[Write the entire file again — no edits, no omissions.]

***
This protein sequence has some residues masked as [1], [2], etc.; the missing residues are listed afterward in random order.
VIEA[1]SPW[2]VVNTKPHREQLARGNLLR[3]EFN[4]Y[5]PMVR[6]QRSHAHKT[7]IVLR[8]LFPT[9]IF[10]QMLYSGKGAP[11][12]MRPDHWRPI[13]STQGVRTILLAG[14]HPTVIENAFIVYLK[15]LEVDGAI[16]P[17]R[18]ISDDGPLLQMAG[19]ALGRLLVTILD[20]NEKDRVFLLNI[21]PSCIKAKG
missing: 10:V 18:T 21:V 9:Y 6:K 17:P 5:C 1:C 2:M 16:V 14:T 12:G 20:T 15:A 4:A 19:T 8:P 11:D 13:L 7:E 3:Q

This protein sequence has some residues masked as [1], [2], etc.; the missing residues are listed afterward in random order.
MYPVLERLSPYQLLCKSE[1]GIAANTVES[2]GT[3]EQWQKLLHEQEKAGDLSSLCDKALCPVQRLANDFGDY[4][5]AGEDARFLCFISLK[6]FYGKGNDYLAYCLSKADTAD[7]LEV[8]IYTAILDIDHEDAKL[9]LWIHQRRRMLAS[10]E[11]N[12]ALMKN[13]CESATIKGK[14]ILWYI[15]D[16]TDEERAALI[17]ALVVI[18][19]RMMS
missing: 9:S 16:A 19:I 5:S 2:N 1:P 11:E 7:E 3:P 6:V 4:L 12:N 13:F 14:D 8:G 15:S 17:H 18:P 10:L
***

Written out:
This protein sequence has some residues masked as [1], [2], etc.; the missing residues are listed afterward in random order.
VIEA[1]SPW[2]VVNTKPHREQLARGNLLR[3]EFN[4]Y[5]PMVR[6]QRSHAHKT[7]IVLR[8]LFPT[9]IF[10]QMLYSGKGAP[11][12]MRPDHWRPI[13]STQGVRTILLAG[14]HPTVIENAFIVYLK[15]LEVDGAI[16]P[17]R[18]ISDDGPLLQMAG[19]ALGRLLVTILD[20]NEKDRVFLLNI[21]PSCIKAKG
missing: 10:V 18:T 21:V 9:Y 6:K 17:P 5:C 1:C 2:M 16:V 14:T 12:G 20:T 15:A 4:A 19:T 8:P 11:D 13:L 7:E 3:Q

This protein sequence has some residues masked as [1], [2], etc.; the missing residues are listed afterward in random order.
MYPVLERLSPYQLLCKSE[1]GIAANTVES[2]GT[3]EQWQKLLHEQEKAGDLSSLCDKALCPVQRLANDFGDY[4][5]AGEDARFLCFISLK[6]FYGKGNDYLAYCLSKADTAD[7]LEV[8]IYTAILDIDHEDAKL[9]LWIHQRRRMLAS[10]E[11]N[12]ALMKN[13]CESATIKGK[14]ILWYI[15]D[16]TDEERAALI[17]ALVVI[18][19]RMMS
missing: 9:S 16:A 19:I 5:S 2:N 1:P 11:E 7:E 3:P 6:V 4:L 12:N 13:F 14:D 8:G 15:S 17:H 18:P 10:L